Living with chronic pain is often associated with a decreased quality of life, diminished state-of-mind, can put a lot of stress on one’s mental health. When your body aches, you know the pain is just not “in your head” and the discomfort is real. Pain becomes your whole world.
Oftentimes, patients consider conventional ways of thinking: reducing activities and resting will lead to reduced pain. However, the opposite typically occurs. When you reduce movement and daily activities, your body automatically reduces it’s capacity to function properly. This change in behavior leads to negative thoughts about pain – “will I ever be pain-free?” or “nothing helps my pain.”
It is this type of negative thinking that affects other aspects of your life, leading to anxiety and depression. That is when therapies like Cognitive Behavioral Therapy are helpful.
What is Cognitive Behavioral Therapy?
Cognitive behavioral therapy (CBT) is a form of talk therapy. It has been researched and proven effective across a myriad of diagnosed conditions. Essentially, it helps people identify and develop skills to change negative thoughts and behavior. CBT is problem-focused and challenges the negative thoughts, beliefs, or concerns that contribute to a patient’s mental health regarding their pain. It is more than a stereotypical therapy session that involves talking through a problem, and focuses on “doing” things.
The science behind CBT says that individuals – not events or external stimulants – create their own experiences. This includes pain. By changing awareness of pain and thought patterns, people can train themselves to incorporate coping skills into their daily lives. For patients with chronic pain, CBT helps patients break their pain cycles and improve their quality of life.
How is it used to Treat Chronic Pain?
Used to treat chronic pain, CBT is commonly used with other modalities of pain management. This may include massage therapy, medications, or physical therapy. CBT has minimal risk and side effects than medication or in extreme cases, surgery, making it an excellent treatment option.
Cognitive behavioral therapy has the ability to change a physical response in the brain that worsens pain. Pain causes stress which in turn affects the pain chemicals in the brain. CBT reduces the activity of those chemicals, making the body’s natural pain relief more effective.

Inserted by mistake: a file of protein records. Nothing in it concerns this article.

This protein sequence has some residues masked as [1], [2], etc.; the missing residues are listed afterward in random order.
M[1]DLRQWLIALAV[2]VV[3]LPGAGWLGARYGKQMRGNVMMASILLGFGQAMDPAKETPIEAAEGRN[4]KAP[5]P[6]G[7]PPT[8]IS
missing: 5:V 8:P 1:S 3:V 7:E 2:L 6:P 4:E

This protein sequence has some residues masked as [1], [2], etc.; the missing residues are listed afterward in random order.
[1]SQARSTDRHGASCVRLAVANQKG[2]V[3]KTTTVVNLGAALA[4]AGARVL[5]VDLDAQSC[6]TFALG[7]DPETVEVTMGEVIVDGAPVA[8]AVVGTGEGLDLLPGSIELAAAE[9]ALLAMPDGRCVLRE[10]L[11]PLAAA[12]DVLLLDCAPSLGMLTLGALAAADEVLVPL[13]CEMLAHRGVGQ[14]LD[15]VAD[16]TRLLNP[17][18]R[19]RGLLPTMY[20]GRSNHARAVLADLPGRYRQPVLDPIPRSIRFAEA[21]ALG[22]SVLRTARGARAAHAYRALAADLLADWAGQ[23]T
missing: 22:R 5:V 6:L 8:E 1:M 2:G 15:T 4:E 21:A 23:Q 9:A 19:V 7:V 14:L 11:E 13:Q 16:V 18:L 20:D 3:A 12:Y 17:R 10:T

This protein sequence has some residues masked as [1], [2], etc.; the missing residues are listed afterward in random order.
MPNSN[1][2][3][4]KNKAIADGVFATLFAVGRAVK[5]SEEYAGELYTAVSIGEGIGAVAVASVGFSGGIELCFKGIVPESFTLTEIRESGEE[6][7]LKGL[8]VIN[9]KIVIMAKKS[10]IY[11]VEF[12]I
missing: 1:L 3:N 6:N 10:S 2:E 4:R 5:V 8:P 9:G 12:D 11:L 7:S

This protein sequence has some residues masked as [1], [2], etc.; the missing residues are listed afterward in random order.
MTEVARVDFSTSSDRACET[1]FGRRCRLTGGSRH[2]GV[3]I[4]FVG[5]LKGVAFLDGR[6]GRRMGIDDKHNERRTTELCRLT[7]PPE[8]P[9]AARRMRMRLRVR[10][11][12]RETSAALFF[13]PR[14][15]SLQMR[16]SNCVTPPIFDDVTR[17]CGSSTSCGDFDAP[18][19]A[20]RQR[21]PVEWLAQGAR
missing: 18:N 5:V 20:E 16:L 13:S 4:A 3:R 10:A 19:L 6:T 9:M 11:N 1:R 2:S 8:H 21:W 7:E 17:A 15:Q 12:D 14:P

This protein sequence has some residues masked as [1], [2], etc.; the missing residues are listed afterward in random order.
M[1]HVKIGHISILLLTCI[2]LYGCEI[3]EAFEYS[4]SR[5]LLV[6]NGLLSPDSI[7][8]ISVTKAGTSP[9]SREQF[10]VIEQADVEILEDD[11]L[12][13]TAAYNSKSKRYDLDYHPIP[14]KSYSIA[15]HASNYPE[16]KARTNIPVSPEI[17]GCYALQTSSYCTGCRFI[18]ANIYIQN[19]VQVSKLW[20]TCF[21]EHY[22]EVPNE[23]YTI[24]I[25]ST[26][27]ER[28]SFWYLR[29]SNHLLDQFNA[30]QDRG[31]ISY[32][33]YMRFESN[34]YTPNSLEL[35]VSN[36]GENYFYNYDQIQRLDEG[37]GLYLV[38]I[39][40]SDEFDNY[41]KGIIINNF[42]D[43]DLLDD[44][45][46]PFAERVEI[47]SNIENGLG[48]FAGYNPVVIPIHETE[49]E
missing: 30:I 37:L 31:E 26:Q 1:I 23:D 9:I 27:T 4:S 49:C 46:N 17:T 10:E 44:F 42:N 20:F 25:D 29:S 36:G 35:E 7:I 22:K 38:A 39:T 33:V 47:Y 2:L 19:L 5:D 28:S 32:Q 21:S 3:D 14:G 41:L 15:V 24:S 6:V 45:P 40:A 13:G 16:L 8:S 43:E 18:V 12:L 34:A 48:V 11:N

The first step of CBT is education. When patients understand their diagnosis and how CBT can help, it is easier to set goals and get in the correct mindset. It also helps the patient identify triggers and behaviors that worsen their pain levels, and allows them to learn adaptive behavior. The goal is to increase self-efficacy for managing and reducing chronic pain by correcting negative thoughts and beliefs. Cognitive behavioral therapy is used to treat conditions that are caused by chronic pain, such as depression, anxiety, sleep disorders, and isolation.
What to Expect from CBT Sessions
CBT sessions vary, depending on your provider and level of pain, but the initial meeting may be used to normalize the patient’s experience. This involves normalizing their pain – they are not “crazy” or wrong for feeling their pain sensations. The pain is not “all in their head,” and they are not seeing a “shrink.” These are common concerns and worries from patients who suffer from chronic pain conditions.
There will be a clinical interview where patients are screened through a series of questions, self-reporting, and observations. This allows the doctor to provide feedback about their situation and gives them the opportunity to educate them about how CBT can be used to help manage pain.
Paper material that use visuals to show the relationship of chronic pain and how it impacts feelings, behavior, thoughts, and their cycle of pain. When patients are able to understand and see these connections, it is easier to relate it to their lives. Visual materials also provide patients with assistance at home, promoting self-efficacy.
Cognitive behavioral therapy aids patients’ development of their own behavior. It “trains” them how to think, act, and feel regarding their pain. The sessions focus on teaching the importance of paced activities that increase function without overexerting yourself and how inactivity can worsen your pain. This trained development allows the patient to create specific, relevant, and achievable goals for themselves. It is often called SMART Goals: Specific, Measurable, Achievable, Relevant, Time-Limited goals.
By slowly incorporating activities into your daily routine, it takes away from the mindset of “My pain limits me” or “I can’t do this.” Once a mindset shift has been activated, any negative mood symptoms begin to dissolve.
CBT is, above anything, skills training. It fosters life skills that teaches patients coping mechanisms in order to do things they want and love to do.